Two new Linux handhelds with nostalgic vibes

Two new Linux handhelds with nostalgic vibes
The Penkesu in a '90s spy film-worthy portrait

Our long-time followers will know how much we love PDAs, be them Linux evergreens, radical RISC-V experiments or somewhat esoteric Android/Linux hybrids. Not one, but two new homebrew PDAs were presented in these last weeks, the former based on a RISC-V design, the latter on the new Raspberry Pi Zero2 Wireless single board computer.

ClockworkPi DevTerm

The first of these is the DevTerm by ClockworkPi, a slightly typewriter-like Linux PDA which comes with a high-performance CPU, builtin thermal printer, a decent keyboard with trackball, and other goodies. Being initially released around the Pi Zero CM3, the DevTerm is now (also) sold in a variant based upon ClockworkPi's new RISC-V SoM, which may trade some of the power and the GPU of the Pi SoC for a fully open-source ISA, for an extra $10. There is a choice of 5 core modules, namely the CM3, plus other SoC options such as the mighty RK3399 (A0602/04), used on the PineBook Pro among others, another not-so-clear chip (A0401/02) which could be an Allwinner H6, and the AllWinner D1 RISC-V chip mentioned above. Modules should be entirely swappable, in a satisfyingly modular fashion, although not much information is given on this.

The DevTerm is (partially?) open-hardware, but can also be purchased for $239 with 1GB RAM. The technical specifications of the model for sale are the following:

  • ClockworkPi v3.14 mainboard
  • Base module:
    either R-01 Core Module (RISC-V RV64IMAFDCVU, 1GHz, 64-bit, No GPU, 1GB DDR3),
    or ARM-based Raspberry Pi Compute Module 3
  • 6.86" IPS LCD screen
  • Clockwork 65% keyboard
  • 2x 18650 Li-Ion battery slots
  • Dual speaker
  • Built-in 58 mm 200dpi thermal printer (!)
  • Shells and bracket system
The unique Clockwork 65% keyboard integrates arrows, gamepad and trackball

In some sense, we could say that both the DevTerm and the considerably more limited, Allwinner F1C100s-based "Minimum Viable Computer" ($15 to realize) concepts take designs from the past and blend them with the good efficiency of today's processors, providing minimum computing hardware for developer tasks. But while the former looks like a usable Linux handheld for those with no ambitions in terms of processing speed, the M.V.C. is rather an experiment of inexpensive Linux computing than anything else.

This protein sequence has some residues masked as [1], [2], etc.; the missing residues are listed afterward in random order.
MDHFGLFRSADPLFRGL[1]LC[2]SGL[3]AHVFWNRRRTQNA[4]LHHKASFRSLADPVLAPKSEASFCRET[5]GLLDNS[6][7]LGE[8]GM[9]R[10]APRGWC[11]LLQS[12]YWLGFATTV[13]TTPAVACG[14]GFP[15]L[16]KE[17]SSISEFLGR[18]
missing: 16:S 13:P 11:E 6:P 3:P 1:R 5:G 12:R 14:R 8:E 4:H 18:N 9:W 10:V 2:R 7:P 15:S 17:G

But the DevTerm is not the only new PDA. Another handheld was announced last month: the Penkesu, realized by Penk Chen, the same designer behind the CutiePi Tablet that we had the chance to review in depth last month. It is slightly less esoteric, but costs a fraction to realize, and uses a very similar base hardware configuration.

The Penkesu runs Raspbian, of course.

This is certainly not the first time a Raspberry Pi handheld is realized: the mutantC, for example, is a distinctively homemade PDA based on a full-size Pi board. Yet the Penkesu is probably the most unique among these designs: not being for sale, but rather encouraging self-development, with its extended LCD touchscreen layout closely resembling Nokia Communicators from the early 2000s. Plus, of course, a mechanical keyboard.

Penkesu's hardware is so open that, at the moment, you can only make it at home. It is based on the tiny Raspberry Pi Zero 2W board, so using the same, respectably fast SoC of a Raspberry Pi 3. The charm of its undeniably vintage design might not be entirely understood by those outside the haute couture of tech history, but it will turn enthusiasts' heads like nothing else.

The Penkesu is thick, uses GameBoy hinges, and has a physical power switch on its side.

The screen used, an off-shelf capacitive panel by "WaveShare", is diagonally large (7.9") and sports high resolution, although in a curious format. To make it even nerdier, the hinges are repurposed from old Nintendo GameBoy consoles, and the instructions to build one look feasible in a weekend, unlike most overly complex multi-layered assemblies of modern mobiles.

The device is undeniably thick, but some of this is due to the ortholinear mechanical keyboard that it integrates. And Linux mobility expanding to this kind of homebrew devices rather than limited to obscure, black-slab-shaped modern phones, is one of the evolutions we often wished to see in technology.

You can find more information about the DevTerm and Penkesu on their official websites, both of which are linked below.

DevTerm | ClockworkPi
DevTerm - An Open Source Portable Terminal for Every Dev.
Penkesu Computer - A Homebrew Retro-style Handheld PC
Penkesu Computer - A Homebrew Retro-style Handheld PC